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Moving to service-based computing

Aug 09, 20043 mins
Network SecuritySmartphones

Last year, as Demomobile 2003 was nearing, I developed a mantra of sorts. As often as I could, I asserted that mobile technology had turned us into “always-on people” – empowered buyers of technology who would usher in a new era of “device computing,” in which computing would shift from desktop and laptop PCs to smart phones and handheld devices that can access data anytime, anywhere. Now, a year later, I think I was right, even if I did have it backward.

The computing shift isn’t about hardware devices, as I initially thought. It’s about the software architectures that support those tools. Rather than device computing, we’re moving to an age of service-delivered computing. In this model, service providers – whether application service providers (ASP), corporate IT organizations or even a desktop computer you manage yourself – make applications and data available to individuals who connect to these services through a variety of secure devices.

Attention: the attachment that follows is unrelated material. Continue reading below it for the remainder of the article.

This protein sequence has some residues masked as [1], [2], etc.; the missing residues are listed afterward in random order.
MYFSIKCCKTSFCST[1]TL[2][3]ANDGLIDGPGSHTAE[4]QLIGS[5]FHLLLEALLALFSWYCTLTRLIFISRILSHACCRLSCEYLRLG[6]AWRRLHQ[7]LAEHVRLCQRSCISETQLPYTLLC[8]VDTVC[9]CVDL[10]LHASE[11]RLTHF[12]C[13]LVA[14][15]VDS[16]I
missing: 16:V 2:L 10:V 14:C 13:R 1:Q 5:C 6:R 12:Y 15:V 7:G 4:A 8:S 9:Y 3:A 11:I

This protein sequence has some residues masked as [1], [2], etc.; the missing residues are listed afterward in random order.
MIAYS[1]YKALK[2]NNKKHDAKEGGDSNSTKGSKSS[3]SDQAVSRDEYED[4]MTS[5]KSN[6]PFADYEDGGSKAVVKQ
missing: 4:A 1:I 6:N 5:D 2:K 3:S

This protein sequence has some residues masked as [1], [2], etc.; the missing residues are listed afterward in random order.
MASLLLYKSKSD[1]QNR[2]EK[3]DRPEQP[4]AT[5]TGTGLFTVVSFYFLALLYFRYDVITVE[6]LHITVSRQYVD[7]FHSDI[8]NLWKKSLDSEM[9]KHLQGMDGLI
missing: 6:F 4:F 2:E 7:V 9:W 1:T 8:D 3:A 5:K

Certainly, we can understand and accept this trend in the form of managed software services – ASPs such as or NetLedger. Enterprise IT has opened centralized applications to data input from and reporting to mobile workers, and now enterprise applications are being architected with mobility integrated in the business process.

You can see the next ripple in this spreading paradigm in data services offered to mobile phone users. As higher broadband wireless networks come online, carriers will offer a range of data services that go well beyond news, traffic and weather. Carriers have a huge and virtually untapped opportunity to become the data center for their mobile wireless customers.

The ripples will extend even further, as presaged by AllenPort, a Philadelphia start-up that in February at Demo 2004 introduced a service-based computing architecture, in which applications, configuration information, data and even Web history and bookmarks are stored on a central service. The company is finding traction with broadband network operators that see the low-cost hardware, high-value service model as the right approach to delivering computing functionality to their customers.

AllenPort might be the most public example of this new service-delivered computing model, but the company is by no means alone. At Demomobile 2004 on Sept. 8-10 in La Jolla, Calif., we’ll highlight at least two companies making big bets in this area. (To register for Demomobile 2004, go here).

Will service-delivered computing be widespread in a year? Two years? Three or more? While the timeline might be a mystery, change is afoot, marked not by devices but by the services to which those devices connect. Change is driven harder and faster than ever before by those empowered, demanding, always-on people.